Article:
Fifth-graders combine history and engineering in 9/11 lesson

September 22, 2019

Kelly Hynes, a fifth-grade teacher at Love Creek Elementary, has a unique perspective on the tragedy of 9/11.

“Being from New York, I unfortunately was a witness to the towers being struck and falling,” said Hynes. “I watched the events of 9/11 unfold through my classroom window.”

Although 9/11 is an emotional day for all Americans, including Hynes, she made it her goal this year to help her students understand and remember the importance and significance 9/11 has had on the country. Where the lesson ended up, as a result of the conversation, was really what impressed her the most.

“The conversation started out with a lesson in how much pride and love came out of such a tragic event,” said Hynes. “But then we switched the topic to become more logistical, and I prompted the students to think about what engineers need to consider when they’re designing a skyscraper like the World Trade Center. The lesson and conversation that resulted was amazing.”

Students discussed with each other various factors that went into designing a building like a tower at the World Trade Center. Some students said the foundation needed to be strong to withstand heavy winds and storms, and some even discussed the importance of weight distribution.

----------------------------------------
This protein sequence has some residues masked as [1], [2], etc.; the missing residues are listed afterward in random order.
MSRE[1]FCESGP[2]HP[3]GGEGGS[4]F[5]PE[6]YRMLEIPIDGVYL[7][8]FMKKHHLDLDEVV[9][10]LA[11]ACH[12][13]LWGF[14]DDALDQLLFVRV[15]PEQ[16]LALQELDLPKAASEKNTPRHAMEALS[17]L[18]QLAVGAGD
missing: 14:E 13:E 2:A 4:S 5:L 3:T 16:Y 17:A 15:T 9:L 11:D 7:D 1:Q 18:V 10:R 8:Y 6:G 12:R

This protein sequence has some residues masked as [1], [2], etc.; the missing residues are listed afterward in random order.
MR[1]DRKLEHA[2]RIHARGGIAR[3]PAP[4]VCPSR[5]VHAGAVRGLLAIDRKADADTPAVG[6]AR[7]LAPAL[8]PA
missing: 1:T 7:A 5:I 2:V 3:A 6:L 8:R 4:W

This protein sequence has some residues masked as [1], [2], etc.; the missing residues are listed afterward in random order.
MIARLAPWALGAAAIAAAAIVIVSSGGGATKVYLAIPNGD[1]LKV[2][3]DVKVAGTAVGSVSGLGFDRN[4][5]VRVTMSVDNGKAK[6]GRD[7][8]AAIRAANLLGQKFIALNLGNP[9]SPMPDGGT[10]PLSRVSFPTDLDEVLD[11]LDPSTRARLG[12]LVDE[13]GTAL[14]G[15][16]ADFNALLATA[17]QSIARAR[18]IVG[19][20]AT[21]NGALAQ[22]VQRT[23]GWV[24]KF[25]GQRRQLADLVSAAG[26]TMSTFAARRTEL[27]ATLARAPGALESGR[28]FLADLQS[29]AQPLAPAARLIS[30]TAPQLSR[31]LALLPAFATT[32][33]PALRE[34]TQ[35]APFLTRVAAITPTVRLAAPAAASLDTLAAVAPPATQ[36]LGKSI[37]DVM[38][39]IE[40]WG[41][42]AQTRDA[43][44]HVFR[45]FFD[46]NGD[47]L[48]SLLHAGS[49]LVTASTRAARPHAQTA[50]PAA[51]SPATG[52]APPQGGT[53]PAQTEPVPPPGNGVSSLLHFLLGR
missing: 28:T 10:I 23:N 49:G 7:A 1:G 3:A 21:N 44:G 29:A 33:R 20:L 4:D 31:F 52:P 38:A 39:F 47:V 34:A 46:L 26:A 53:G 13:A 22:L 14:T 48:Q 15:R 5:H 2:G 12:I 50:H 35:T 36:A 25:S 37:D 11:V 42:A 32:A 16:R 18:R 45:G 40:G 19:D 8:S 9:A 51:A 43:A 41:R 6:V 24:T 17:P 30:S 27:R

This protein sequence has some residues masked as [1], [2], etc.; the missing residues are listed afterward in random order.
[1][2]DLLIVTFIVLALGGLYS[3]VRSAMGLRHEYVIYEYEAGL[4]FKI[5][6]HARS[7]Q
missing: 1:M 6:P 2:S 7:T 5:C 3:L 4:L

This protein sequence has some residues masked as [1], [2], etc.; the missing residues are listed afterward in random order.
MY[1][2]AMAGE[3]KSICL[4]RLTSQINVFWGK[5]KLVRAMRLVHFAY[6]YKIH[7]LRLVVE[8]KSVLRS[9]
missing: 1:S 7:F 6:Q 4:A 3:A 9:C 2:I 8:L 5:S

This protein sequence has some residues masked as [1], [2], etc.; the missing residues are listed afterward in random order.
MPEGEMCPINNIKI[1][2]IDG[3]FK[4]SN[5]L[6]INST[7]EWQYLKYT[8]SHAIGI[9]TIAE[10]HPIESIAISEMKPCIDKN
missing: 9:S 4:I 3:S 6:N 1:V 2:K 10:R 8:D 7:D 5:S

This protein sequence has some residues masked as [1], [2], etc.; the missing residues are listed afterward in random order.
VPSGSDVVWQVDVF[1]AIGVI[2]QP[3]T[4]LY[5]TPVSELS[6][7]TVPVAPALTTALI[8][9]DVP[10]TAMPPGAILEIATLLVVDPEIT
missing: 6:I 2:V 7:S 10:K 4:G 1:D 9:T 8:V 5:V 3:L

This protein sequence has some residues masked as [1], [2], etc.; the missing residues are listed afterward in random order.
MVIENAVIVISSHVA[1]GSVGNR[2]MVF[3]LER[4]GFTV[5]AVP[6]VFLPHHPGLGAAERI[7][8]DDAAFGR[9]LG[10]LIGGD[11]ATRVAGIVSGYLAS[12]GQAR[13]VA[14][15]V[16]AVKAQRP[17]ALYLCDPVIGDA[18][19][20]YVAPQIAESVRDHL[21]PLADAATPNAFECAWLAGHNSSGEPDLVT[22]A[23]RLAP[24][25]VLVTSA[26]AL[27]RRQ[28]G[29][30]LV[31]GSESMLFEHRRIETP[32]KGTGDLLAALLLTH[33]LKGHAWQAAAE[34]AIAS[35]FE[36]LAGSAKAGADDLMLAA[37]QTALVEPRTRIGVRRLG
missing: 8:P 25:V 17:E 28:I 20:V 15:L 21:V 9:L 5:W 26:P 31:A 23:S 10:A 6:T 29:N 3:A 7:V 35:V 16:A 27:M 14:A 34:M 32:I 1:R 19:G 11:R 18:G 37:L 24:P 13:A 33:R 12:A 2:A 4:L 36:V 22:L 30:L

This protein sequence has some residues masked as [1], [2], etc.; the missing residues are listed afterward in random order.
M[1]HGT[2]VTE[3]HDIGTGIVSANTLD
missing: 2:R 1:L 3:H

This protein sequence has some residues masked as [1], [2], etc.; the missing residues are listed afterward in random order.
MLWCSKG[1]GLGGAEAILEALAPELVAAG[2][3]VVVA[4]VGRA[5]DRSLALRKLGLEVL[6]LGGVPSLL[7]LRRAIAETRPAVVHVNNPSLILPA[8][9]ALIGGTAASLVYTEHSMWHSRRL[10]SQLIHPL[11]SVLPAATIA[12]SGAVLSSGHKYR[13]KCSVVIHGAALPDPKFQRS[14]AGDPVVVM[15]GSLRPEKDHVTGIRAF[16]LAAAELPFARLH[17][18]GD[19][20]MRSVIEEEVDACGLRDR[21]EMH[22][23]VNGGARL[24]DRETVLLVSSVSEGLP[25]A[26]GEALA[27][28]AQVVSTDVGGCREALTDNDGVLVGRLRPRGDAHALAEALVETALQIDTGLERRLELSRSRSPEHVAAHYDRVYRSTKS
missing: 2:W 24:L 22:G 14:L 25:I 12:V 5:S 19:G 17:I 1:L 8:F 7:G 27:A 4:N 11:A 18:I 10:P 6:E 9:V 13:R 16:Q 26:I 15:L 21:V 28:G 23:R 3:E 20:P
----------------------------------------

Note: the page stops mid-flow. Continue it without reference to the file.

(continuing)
“I was so impressed with the conversations I was hearing from fifth-graders,” said Hynes. “I decided to give them a challenge.”

Hynes showed the students the World Trade Center tower design and structure, and then gave them the assignment to pair with another person, and build the tallest and strongest tower they could while only using 100 index cards. Students were able to manipulate, fold or roll the cards however they chose, but they could not use tape or glue to hold them together.

“Everyone really enjoyed this challenge,” said Hynes. “Students tried bending the cards into triangles, leaning the cards against one another; some even tried to mimic creating the beams at the center of the World Trade Center by rolling the cards.”

One student quickly realized that as much as this was about reconstructing the towers, it was also about having a growth mind-set and learning from their mistakes. “We had to try our design three different ways until we made a strong tower,” said Ethan Hobbs.

Hynes said, “This is what it’s all about, watching them learn and grow in a variety of ways all from one conversation.” 

Students were able to create a 31-inch tower that held over 150 grams of weight.

“We remember the heroes of 9/11, we remembered the tragedy, the American pride, and the love of humanity in the midst of disaster,” said Hynes. “We remembered the fortitude and the resilience of our nation, but most of all, we learned from it in all different ways.”


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